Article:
Into the Gardens

The gardens are finally growing nicely and even though our growing season is just getting started we have been busy. This year we have two small vegetable gardens, one pumpkin/squash patch, an herb garden, and a new wildflower patch. The goal for this year is to do better with the gardens. Last year we let the gardens slide a bit but this year we have really been working to keep up with them.

Vegetable Gardens

This year we rotated the majority of our vegetables from our large garden to two smaller, newer gardens. Instead of planting widely spaced rows for the rototiller to go down we planted shorter narrower rows. My goal is to keep the weeds down without having to entirely break the soil up. I was also going to mulch the garden but I’ve been able to keep up with the weeds by just hoeing the rows on a more regular basis. I have found it is easier to manage when the rows are shorter and the gardens are smaller.

The biggest drawback to closer rows is that it is harder for the kids to help in the garden without stepping on plants. The simplest solution I found to this problem was to give the kids the pumpkin patch as their garden. The two small vegetable gardens are mine and the pumpkin patch is theirs. This has been working out great because it is hard to damage a pumpkin plant, they are easily identifiable from the weeds, and there is plenty of room for the kids to work without trampling delicate plants.

Lucian also has a small “garden” of tomatoes that he has been taking care of. We grew our own starter plants this year and ended up with more tomatoes than I had room for. We planted our tomatoes then put some in at my mother-in-law’s and we still had half a dozen plants left over. Lucian wanted to plant them around the outside of his sand pit so he took all the extra plants into his care. I helped him put cages around them so when his cousins visit his tomatoes aren’t squished but other than that he’s been farming his own garden.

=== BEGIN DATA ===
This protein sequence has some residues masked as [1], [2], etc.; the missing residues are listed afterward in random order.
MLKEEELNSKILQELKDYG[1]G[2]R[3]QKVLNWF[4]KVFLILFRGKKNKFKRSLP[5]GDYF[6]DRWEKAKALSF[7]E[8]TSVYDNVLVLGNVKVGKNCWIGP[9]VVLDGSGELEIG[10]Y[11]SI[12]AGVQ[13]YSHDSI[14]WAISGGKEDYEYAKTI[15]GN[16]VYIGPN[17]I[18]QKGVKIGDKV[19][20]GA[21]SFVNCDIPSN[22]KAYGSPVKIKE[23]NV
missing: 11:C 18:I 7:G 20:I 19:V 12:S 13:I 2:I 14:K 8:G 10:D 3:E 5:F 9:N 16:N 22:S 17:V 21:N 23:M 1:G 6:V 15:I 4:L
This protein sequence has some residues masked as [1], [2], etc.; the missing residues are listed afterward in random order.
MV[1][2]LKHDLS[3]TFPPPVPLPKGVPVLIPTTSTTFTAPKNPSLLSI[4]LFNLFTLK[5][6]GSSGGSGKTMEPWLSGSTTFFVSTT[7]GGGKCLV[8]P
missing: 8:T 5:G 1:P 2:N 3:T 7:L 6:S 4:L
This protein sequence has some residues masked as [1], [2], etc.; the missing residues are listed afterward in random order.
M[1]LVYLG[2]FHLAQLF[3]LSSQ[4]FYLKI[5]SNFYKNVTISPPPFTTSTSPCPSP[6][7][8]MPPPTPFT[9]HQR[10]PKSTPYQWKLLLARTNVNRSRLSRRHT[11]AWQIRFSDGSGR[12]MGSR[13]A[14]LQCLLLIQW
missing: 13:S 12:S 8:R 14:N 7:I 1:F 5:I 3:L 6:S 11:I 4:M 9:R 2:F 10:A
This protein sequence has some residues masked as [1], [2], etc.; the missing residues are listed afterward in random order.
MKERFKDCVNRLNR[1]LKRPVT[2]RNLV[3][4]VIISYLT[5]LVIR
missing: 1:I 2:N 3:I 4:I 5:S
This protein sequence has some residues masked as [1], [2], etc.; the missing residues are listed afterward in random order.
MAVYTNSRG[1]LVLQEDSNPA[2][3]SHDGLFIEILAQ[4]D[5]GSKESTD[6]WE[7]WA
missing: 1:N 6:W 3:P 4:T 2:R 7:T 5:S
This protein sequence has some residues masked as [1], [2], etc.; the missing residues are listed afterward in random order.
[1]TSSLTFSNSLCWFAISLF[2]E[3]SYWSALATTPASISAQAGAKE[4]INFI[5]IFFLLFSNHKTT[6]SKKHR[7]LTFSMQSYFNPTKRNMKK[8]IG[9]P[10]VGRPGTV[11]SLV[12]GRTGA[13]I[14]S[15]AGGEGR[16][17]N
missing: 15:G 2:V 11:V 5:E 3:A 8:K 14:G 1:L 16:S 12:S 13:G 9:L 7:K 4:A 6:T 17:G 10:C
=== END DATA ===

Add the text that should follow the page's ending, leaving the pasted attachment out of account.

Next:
We are working to get fences up around the gardens so we can start letting the chickens out again now that our spring fox has moved on. I have three reasons for needing fencing around my small gardens.

Our new Welsh Harlequin ducks.
  1. To keep the goats out! I do not have a deer problem I have a goat problem. Goats love broccoli!
  2. To keep the chickens out. Free range chickens are nice to keep the bugs and ticks down but they will also decimate my garden if they are allowed to get into it.
  3. To keep the ducks in. Ducks will eat the slugs and potato bugs that chickens won’t. If I put the ducks in the garden for an hour or two at a time they will keep the bugs down without destroying the plants.

Herb Garden

Row of Calendula

I have been adding all kinds of plants to my herb garden this year. The new plants that I have finished putting in are calendula, lemon balm, thyme, lavender, oregano, rosemary, and basil. I am also going to move the comfrey out of my herb garden because it gets too big and falls over onto the other plants and crushes them. The bees and butterflies enjoy this plant which is good but it is right next to my deck and I’d rather Penelope not try to grab a buzzing bumble bee through the deck rails. I’m going to put it behind the garage where it will still feed the bees but won’t destroy my other plants.

The biggest challenge of my herb garden is keeping the grass out. I could mulch it which would help but I like to let the chamomile and borage reseed themselves. That way I don’t have to replant it every year I only have to weed around the new plants as they pop up in early spring.

Wildflower Patch

Fiona wanted flowers and so we planted flowers. Trenton tilled one swipe with the rototiller to break ground in the yard in front of our screen porch and Fiona and I spread a few packets of wildflower seeds. We also planted a little of everything else I had lying around. It became a patch of fresh earth to dump all the old flower seeds in. I am very surprised by how well they are growing. I have no idea what all the plants are but there are a lot of them. I weeded out the grass for the first time yesterday and got a look at all the different types. I believe it will be a beautiful flower patch in another month as long as I can keep most of the grass out of it.